People often feel strongly about their views of the colour phenomenon. From what is colour, to what it means, how they see a particular colour, and how they use it to communicate with others. We are very emotional about it.
As for the actual relation between colours and emotions, it’s a much more complex and seemingly arbitrary matter. Both colours and emotions are highly elusive and they cannot be easily translated into spoken or written language. With Chromapost I am not trying to establish some sort of strict colour-emotion vocabulary. Chromapost is more of an exploration of the ambiguity of our emotions and the instability of our colour perception. These two go well together.”
Did you notice any patterns emerging in the colours over time? Are you able to look back on it as a sort of diary?
“That’s why I like diaries. You can go back and revisit your former self. I don’t particularly look for patterns or a nostalgic experience, but for forgotten ideas and ever shifting memories. I have a section on Chromapost called Color = Data where I create data visualizations out the colour journal. They consist of analyzing tendencies in usage of particular colours. Since they are all screen colours I use red, green, blue, saturation, brightness and hue aspects for the analysis. Again, those data visualizations are not made to inform or explain, but to show. As for looking back at my own colour diary it is amazing how just a single colour can bring back memories. It’s like a memory smell. I am very vividly reminded of a particular day or event.”
What about Chromapost.net – what has opening up to others brought to the project?
“Since Chromapost is initially conceived as an online journal – I like to call it a nano-blogging platform – the logical next step was to open it for others. To make a website where other people can create their colour diaries. Chromapost Social Network is the result. Apart from posting your daily colour, you can post a colour of the moment, send other users a message in one colour, and create art out of your colour sequence. That last feature is especially dear to me. Offering non-artists a framework for making art out of their own unique and personal material. The basic structure follows the usual structure of an online social network. You can follow and be followed, there’s your own timeline and public feed, galleries of user generated art etc. But in the context of hyperconnectivity of social networks this one looks more anti-social. It’s minimal and contemplative, and connectedness is not of paramount importance. You can connect with others, but you don’t have to. And if you do, you get to know them through colour only. Chromapost.net users brought in different approaches that don’t necessary follow the “express your feelings with colour”. Some of them simply post what they like, or how they would like their day to be, or they pick a colour from their surroundings. You can try and sum anything up into one colour.”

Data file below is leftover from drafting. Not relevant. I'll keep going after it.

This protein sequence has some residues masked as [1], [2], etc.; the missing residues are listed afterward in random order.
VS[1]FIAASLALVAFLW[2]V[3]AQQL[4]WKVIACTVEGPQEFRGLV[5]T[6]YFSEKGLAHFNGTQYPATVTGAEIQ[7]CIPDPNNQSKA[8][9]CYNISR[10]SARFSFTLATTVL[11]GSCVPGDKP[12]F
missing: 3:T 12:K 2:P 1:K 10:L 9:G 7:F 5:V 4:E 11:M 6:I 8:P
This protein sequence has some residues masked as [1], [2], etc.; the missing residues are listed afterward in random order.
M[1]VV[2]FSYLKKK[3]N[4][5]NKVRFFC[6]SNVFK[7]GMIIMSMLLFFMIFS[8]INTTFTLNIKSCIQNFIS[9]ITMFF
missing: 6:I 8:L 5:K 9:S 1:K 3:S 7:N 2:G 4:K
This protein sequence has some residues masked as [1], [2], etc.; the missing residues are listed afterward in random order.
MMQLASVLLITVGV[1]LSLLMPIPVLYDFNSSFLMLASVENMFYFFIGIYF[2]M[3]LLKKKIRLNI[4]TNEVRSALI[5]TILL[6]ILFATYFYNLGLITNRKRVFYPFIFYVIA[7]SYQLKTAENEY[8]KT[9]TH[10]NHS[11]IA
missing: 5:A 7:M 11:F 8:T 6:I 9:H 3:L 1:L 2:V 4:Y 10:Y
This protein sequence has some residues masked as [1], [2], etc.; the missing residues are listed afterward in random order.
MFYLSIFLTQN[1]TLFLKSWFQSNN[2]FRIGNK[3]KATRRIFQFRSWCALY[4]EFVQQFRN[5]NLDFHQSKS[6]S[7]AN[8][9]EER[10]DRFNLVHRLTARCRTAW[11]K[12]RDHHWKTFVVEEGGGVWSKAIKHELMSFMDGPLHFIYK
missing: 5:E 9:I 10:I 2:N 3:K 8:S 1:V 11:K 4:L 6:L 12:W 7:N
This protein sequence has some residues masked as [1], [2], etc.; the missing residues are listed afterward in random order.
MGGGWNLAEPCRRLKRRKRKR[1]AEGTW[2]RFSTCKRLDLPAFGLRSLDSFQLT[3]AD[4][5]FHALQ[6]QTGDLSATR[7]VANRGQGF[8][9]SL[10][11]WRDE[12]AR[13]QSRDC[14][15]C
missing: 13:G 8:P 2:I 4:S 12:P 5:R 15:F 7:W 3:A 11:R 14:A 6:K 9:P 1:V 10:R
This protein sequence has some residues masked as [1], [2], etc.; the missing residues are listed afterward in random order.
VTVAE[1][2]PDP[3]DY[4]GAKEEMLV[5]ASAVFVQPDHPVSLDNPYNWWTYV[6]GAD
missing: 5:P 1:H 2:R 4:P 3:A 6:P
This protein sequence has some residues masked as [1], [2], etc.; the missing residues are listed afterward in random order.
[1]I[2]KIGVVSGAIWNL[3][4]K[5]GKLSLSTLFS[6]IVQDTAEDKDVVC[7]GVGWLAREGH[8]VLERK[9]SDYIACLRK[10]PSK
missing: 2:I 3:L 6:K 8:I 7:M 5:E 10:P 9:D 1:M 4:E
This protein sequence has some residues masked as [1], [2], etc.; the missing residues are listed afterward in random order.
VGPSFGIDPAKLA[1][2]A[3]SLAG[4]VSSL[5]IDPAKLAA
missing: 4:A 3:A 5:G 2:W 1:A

What next for Chromapost in terms of off-shoot projects?
“Seven years ago it started as a simple exercise, and over time it developed into a diverse platform for exploring colour. It includes writing and teaching about colour, data visualizations, a social network and art outgrowths. My strongest drive lies in making art out of my colour journal. From computer graphics to painting and outdoor installations.
In the past year I have been translating diary sequences with various materials. It is like translating from a language with millions of words to a language with tens of words. I use different materials that come in colour sets. From art supplies like acrylic paint, markers, oil pastels and watercolour to electrical tape, page markers, colour coded stickers and coloured felt. In those translations I don’t mix colours but use them as they are. It is an exploration of limited languages offered by industry and everyday culture.”
Aleksandar Maćašev is a New York based visual artist and designer.